Health + Wellness

Journaling Sessions

Since having Malakhai, it’s been quite hard to journal. I’m a lengthy journaler (I know that’s not a word) and it’s hard to not journal for 1-2 hours. Journaling is my form of therapy that works so well for me. It allows me to dump things out and ask myself questions and as o ask these questions, I tend to be able to answer them through other journaling sessions or ones that I’ve already had.

I had a journaling session one night that turned into 6 pages over an hour (thanks Malakhai for sleeping long enough for mommy to go to journal therapy) and when I was done, I felt relieve, like a weight had been lifted and whatever hold was on me, let go. If you don’t journal, I highly recommend it.

I feel like WOC don’t deal with their mental health as they should but it seems like more and more millennial WOC are seeking professional help. One of my fave podcasts is Therapy for Black Girls (which I think I’ve mentioned before). I tried therapy and it didn’t work but then again, the therapist could not relate to me and I could not relate to her nor was I comfortable.

I think now that Malakhai and I are ina routine, I can now guesstimate when a good time to journal will be. Typically I like to journal in the morning, but now I work around his naps. As long as I get an hour a day, I’m good.

Do you journal? How often and is it therapeutic?

All Black Everything, Health + Wellness

Black Mental Health

I was talking to a friend a couple days ago about something that he was going through and we got on the subject of Black people seeking professional help. What also brought this to my mind is the recent incidents with Kanye West. Now I am not saying that he does or doesn’t have mental issues, because I am not in his inner circle or close to him, but it made me wonder why is it that when Black people profess that they are going through something or that they need help, it is seen as being taboo or they are shunned for it?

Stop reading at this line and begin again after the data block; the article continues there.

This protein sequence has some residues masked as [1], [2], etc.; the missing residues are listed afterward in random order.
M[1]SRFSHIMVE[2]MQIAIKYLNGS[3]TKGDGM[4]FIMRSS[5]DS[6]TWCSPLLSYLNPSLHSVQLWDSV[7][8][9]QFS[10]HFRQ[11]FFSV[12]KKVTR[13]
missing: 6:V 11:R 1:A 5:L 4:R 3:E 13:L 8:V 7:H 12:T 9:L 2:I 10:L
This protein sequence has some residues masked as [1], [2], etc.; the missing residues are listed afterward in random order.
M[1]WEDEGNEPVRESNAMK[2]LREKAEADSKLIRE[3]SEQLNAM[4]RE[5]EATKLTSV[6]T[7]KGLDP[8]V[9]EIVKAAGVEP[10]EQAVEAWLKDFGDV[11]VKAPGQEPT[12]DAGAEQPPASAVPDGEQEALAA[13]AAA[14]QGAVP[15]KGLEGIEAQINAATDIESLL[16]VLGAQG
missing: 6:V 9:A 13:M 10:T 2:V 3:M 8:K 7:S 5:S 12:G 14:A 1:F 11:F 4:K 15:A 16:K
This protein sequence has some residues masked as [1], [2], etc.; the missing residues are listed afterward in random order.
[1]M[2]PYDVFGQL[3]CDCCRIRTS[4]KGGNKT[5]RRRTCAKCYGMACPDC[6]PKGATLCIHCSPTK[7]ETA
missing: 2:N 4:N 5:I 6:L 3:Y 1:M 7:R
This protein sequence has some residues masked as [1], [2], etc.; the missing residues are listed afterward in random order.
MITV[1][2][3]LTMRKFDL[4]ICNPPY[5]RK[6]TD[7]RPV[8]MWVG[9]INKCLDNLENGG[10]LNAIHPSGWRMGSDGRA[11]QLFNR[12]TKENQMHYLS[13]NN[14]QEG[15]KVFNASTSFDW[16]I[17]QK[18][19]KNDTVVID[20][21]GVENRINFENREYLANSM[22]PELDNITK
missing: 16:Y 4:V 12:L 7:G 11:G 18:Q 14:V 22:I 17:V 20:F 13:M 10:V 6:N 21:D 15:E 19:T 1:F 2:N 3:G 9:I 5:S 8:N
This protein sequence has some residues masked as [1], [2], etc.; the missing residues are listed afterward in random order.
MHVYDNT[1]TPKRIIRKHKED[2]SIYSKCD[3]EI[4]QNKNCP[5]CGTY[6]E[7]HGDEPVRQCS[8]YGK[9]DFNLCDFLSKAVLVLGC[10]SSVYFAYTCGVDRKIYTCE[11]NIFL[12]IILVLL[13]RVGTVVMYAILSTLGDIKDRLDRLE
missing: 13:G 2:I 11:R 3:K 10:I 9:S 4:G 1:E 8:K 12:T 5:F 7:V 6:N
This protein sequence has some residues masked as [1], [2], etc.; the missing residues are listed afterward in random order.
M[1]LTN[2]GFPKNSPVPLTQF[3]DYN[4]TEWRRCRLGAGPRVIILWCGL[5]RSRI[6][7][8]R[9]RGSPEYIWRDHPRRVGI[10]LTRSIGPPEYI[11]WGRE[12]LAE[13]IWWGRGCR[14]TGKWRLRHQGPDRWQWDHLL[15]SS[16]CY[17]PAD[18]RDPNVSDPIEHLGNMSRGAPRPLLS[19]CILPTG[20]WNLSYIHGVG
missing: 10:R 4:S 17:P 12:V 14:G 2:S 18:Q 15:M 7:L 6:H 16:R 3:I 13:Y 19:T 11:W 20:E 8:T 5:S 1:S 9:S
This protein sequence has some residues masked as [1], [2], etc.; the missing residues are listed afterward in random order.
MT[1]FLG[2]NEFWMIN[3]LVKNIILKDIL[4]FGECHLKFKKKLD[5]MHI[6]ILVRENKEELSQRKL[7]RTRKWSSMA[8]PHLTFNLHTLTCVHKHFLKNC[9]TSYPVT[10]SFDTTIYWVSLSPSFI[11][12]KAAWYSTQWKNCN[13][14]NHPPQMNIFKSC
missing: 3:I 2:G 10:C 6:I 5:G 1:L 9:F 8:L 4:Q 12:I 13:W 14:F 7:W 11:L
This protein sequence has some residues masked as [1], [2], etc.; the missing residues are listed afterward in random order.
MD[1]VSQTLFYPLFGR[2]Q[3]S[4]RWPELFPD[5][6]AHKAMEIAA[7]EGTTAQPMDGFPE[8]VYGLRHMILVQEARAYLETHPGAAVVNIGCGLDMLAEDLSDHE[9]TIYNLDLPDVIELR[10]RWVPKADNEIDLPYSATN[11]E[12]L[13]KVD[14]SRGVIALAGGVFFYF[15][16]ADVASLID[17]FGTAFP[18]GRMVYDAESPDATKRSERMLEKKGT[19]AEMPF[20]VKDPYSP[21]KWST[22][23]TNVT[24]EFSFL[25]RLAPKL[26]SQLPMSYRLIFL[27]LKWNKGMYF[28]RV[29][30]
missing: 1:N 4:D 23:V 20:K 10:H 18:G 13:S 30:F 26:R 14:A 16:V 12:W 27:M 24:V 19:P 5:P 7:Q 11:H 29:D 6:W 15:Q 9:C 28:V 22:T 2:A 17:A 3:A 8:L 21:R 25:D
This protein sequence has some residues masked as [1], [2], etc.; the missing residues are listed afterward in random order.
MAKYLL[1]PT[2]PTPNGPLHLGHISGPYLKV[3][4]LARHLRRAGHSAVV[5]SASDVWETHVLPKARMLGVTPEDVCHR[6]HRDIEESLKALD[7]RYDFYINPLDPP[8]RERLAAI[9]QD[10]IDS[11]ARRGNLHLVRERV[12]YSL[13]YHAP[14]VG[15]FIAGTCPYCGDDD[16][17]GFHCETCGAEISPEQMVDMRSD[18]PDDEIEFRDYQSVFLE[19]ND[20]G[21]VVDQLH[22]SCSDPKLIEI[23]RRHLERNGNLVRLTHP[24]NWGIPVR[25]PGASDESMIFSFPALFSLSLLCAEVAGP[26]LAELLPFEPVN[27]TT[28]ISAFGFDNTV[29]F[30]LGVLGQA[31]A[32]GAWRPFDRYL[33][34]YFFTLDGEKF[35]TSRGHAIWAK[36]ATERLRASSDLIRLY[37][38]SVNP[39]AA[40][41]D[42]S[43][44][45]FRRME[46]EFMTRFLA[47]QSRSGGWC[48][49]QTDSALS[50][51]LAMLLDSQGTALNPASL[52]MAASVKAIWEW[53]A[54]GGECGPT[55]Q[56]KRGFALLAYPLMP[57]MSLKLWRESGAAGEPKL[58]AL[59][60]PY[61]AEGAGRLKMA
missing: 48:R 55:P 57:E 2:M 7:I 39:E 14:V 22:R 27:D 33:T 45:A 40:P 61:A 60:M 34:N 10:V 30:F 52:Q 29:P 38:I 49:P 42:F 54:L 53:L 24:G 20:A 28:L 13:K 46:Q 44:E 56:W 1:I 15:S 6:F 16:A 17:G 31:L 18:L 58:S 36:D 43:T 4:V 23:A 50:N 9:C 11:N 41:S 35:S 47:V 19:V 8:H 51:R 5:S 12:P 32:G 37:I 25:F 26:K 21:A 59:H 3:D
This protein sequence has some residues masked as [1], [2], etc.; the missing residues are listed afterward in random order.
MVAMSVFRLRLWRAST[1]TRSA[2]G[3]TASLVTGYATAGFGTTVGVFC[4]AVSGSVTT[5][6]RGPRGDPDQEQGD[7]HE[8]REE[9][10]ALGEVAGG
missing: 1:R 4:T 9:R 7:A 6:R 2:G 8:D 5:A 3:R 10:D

Now I have written a post about this topic before, but I wanted to bring it back up. I feel it’s a serious, relevant topic especially given the increased police brutality our community has faced over the past few years. We are still dealing with the aftermath of slavery, which our  great-great grandparents, and so forth, have endured and have passed down these mental illnesses through generations.

Going to a psychiatrist is seen as a white thing and that only white people can have mental illnesses. My thing is with white privilege and white supremacy, there is nothing for them to have issues about. For hundreds of years they have oppressed, raped, mutilated, murdered, etc., a great many people of color. If anything, there should be more people of color seeking professional help. 

In our community, we always get the “I’ll pray for you” or “Stay strong” or “You are man/woman and you have to be strong for you family.” Excuse my language, but that’s bullshit. Praying for me and telling me to stay strong is not going to help me get through what I’m going through. Sometimes we need someone to just listen or be able to just cry to. Often times not being able to have those options, causes us to bottle things up and we lash out in very dangerous ways.

I’ve been to therapy and it was a very traumatic experience for me and I hadn’t gone back. This was about 7 years ago, which is how long I’ve been single. I’ve been thinking of going back and this time to a Black therapist. I went through a lot with my last relationship and I still haven’t recovered from it. When people go through terrible breakups, they carry that baggage and all that hurt with them throughout their relationships that follow.

There are many other things that affect our mental health such as rape, murder, racism, being passed over for a job, unequal pay and our diet. I think that our diet is one of the main factors when it comes to mental health in the Black community, we have been brainwashed and mentally conditioned to believe that the way that we eat is okay because our families have eaten that way for generations. Well truth be told, our grandparents, and those before them, did not have other options or the resources to educate themselves on why this food was killing them or making them ill. That goes back again to slavery. We have not healed from any of that.

As a community we have to seek the help that we need and stop thinking that it’s not okay to be going through something that you can’t handle on your own.